I do like the Captain America trilogy in the MCU, and this is quite possibly the strongest of the three (fitting, as Iron Man’s best is his first, and Thor’s third). Steve’s struggles to fit in give the piece its emotion, especially when you sense he’s just coming ’round to everyone’s urgings to move forward in life – right as the past catches him up.

The CA movies are about wars and spies, fighting and intrigue, and this movie has plenty of both. Cap is joined by Black Widow, Nick Fury, and newcomer Sam Wilson aka Falcon, and all are given their moments to kick ass. There are passing mentions of other Avengers, too, although not so much the events in New York – Iron Man 3 was set heavily against that, while Thor 2 and this seemed to pull away again. That, of course, will change with the next Avengers team up…!

This one is… better than I tend to remember. It feels a little buried in middle-film syndrome, but it’s actually a spot-on action movie with twists and turns that you forget how surprising they might have seemed at the time. It still stands up for repeat viewings, though, mainly for well-choreographed fights and excellent visuals.

Released: 26th March 2014
Viewed: 29th March 2014 / 20th April 2019 (most recently)
Running time: 136 minutes
Rated: 12A

My rating: 8/10

Guardians of the Galaxy Vol 2 (2017)

guardians of the galaxy 2 poster

Unlike most of the MCU, the characters from Guardians of the Galaxy haven’t shown up in the other movies. So, we had to wait three years – or, one day this time ’round 😉 – for our next chance to see them. Was it worth the wait?

(Obviously, spoilers for the first movie just by mentioning e.g. people that survived to be in this one.)

Banded together after the events of GotG1, our ragtag crew are now ‘heroes’ across the quadrant, taking jobs such as the one we (bar a ‘prologue’) open with. But, as the main crew are doing life-threatening battle in the background, the camera instead focuses on the most adorable Baby Groot, dancing away to Mr Blue Sky. Can I just say how much I LOVE this scene?!

Baby Groot is indeed one of the highlights for me, and the film isn’t short of them. But I have to get the squeeing out of the way first 🙂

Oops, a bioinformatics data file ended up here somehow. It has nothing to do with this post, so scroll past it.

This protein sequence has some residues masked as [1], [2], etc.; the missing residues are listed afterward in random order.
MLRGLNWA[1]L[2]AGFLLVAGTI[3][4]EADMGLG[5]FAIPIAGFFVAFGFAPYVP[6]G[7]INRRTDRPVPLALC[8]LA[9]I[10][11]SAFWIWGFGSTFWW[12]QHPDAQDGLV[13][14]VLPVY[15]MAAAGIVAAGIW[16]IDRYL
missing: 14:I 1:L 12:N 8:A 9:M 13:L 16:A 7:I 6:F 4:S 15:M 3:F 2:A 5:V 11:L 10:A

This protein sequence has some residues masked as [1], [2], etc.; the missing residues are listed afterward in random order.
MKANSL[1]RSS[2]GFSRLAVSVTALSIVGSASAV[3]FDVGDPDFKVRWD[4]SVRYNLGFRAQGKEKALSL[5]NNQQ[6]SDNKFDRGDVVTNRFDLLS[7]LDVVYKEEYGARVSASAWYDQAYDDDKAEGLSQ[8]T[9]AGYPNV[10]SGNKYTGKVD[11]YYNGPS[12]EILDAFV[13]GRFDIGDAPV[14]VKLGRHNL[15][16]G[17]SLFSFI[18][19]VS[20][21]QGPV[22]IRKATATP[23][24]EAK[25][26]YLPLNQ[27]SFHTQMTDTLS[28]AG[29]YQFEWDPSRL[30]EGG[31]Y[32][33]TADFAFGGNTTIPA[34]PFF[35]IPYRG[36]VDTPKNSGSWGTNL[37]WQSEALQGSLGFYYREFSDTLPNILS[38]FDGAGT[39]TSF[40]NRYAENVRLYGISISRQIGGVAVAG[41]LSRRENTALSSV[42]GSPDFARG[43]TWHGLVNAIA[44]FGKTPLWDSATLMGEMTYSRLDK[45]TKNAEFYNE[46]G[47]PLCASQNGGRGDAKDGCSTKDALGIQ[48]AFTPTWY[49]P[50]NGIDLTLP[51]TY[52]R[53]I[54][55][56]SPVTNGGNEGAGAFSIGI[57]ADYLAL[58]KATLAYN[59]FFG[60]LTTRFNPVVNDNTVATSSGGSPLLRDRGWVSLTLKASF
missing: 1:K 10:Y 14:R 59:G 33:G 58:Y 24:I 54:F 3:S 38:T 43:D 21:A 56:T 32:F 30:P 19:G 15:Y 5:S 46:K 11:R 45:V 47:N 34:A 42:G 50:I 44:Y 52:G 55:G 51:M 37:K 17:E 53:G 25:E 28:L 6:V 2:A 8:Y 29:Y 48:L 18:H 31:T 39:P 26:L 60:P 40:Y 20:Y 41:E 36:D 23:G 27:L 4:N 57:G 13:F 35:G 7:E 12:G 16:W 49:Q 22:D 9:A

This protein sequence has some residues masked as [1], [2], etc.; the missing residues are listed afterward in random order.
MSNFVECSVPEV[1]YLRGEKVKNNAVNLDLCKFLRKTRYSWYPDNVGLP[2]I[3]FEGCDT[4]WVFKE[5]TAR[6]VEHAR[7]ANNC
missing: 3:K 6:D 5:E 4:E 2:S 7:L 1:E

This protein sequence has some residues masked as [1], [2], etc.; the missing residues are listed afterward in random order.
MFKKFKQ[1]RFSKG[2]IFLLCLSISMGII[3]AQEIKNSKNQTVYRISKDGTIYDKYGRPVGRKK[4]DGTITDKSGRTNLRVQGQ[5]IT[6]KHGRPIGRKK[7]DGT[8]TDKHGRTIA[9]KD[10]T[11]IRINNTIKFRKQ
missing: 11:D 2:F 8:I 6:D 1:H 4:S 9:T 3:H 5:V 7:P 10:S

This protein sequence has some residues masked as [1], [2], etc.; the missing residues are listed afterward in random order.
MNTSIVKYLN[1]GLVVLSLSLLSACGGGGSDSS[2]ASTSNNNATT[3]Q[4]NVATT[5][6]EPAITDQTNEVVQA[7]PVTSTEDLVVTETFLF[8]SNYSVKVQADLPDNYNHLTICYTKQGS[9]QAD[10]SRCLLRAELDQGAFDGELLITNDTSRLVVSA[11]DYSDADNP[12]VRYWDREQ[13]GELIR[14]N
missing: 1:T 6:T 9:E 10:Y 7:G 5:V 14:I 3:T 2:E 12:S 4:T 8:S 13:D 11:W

Finding out at the end of the first movie that his father was indeed a ‘being of pure light’, as his ill mother told him, Peter is about to discover his daddy. What can possibly go wrong? We also have the sibling dynamics of Nebula and Gamora, everyone caring for little Baby Groot, and a few new faces.

So. GotG2 is a movie about families. The ones we’re born into, the ones we make for ourselves, the people who become family one way or another. That theme runs deep through the piece, holding together an otherwise slightly manic mix of new and dealing with the evolving group dynamic.

I skipped reviewing this when I first saw it, and I think it’s because it’s such a tough movie to do justice to. I gave it a 9 on my first viewing: the ending almost made me cry, so… y’know. From a comedy o.O However, I was struck by how much I’d forgotten: the civilisation of golden snobs, for instance, or all of the Ravager stuff. So, maybe a mark off for not being as memorable, or just putting too much in?

And yet, it does all work. The new characters – including the wonderfully dippy Mantis (although Drax’s attitudes to her are somewhat abusive while being played for laughs, which is a bit off) – fit in well enough without overshadowing the main group’s interactions with each other. The baddies are done well, feeling like quite natural flow of story.

It’s very fun, very well done, and only very slightly not hitting quite the same joie de vivre I felt for the first – much the same as the wonderful soundtrack, which doesn’t quite stick in the head as much. Still, I think I could stand to rewatch this a few more times…!

And did I mention enough: Baby Groot?!?! 🙂

Released: 28th April 2017
Viewed: 3rd May 2017 / 19th April 2019 (most recently)
Running time: 136 minutes
Rated: 12A

My rating: 8.5/10

Guardians of the Galaxy (2014)

guardians of the galaxy poster

You’d think by the 10th movie in the MCU I’d’ve learned to trust them. But this was yet another brave-or-stupid move I was so wary of: welcome to ‘Marvel Cosmic’, where we leave behind the thin veneer of ‘reality’ and plunge headlong into a galaxy of talking racoons, walking trees, and aliens with brightly hued skin tones.

On the day his mother dies, Peter Quill is picked up by alien Ravagers, miscreants who loot across the galaxy. However, the tone of the piece is yet to be revealed. We catch up with Peter – aka Star-Lord – 20-odd years later, as he lands on a desolated planet. Where he proceeds to put on headphones, filling the cinema with a tap-along 70s classic, and we watch in disbelieving amusement as he dances along, kicking alien reptiles out of the way and even uses one as a fake microphone. What?!

Knowing nothing about the comics or the characters going in to this – and I had won early preview tickets, so there was no word of mouth either – this one just utterly surprised and delighted me. It doesn’t take itself seriously at all, and the laughs come thick and fast. There’s still a bucket load of action, and omg but it all looks so spectacular. It even manages to pull on a few heartstrings.

It’s also both a completely different feel from the MCU to date, but important in that overreaching mythology that’s only growing as the series progresses. It’s here that we get the first real explanation of the Infinity Stones, after Thor 2‘s post-credit scene confirmed that both the Aether and Tesseract are two of those. We see more of Thanos after his few previous cameos, so this, I feel, is where the whole Infinity Arc is really getting going, and where so much is set up for Infinity War and Endgame.

But most of all it’s just fun. Drax’s inability to understand metaphors. The snark of Rocket – so so good when we all thought a talking, CGI racoon was never going to work. And a walking tree creature with a three word vocabulary? Melted the heart, utterly.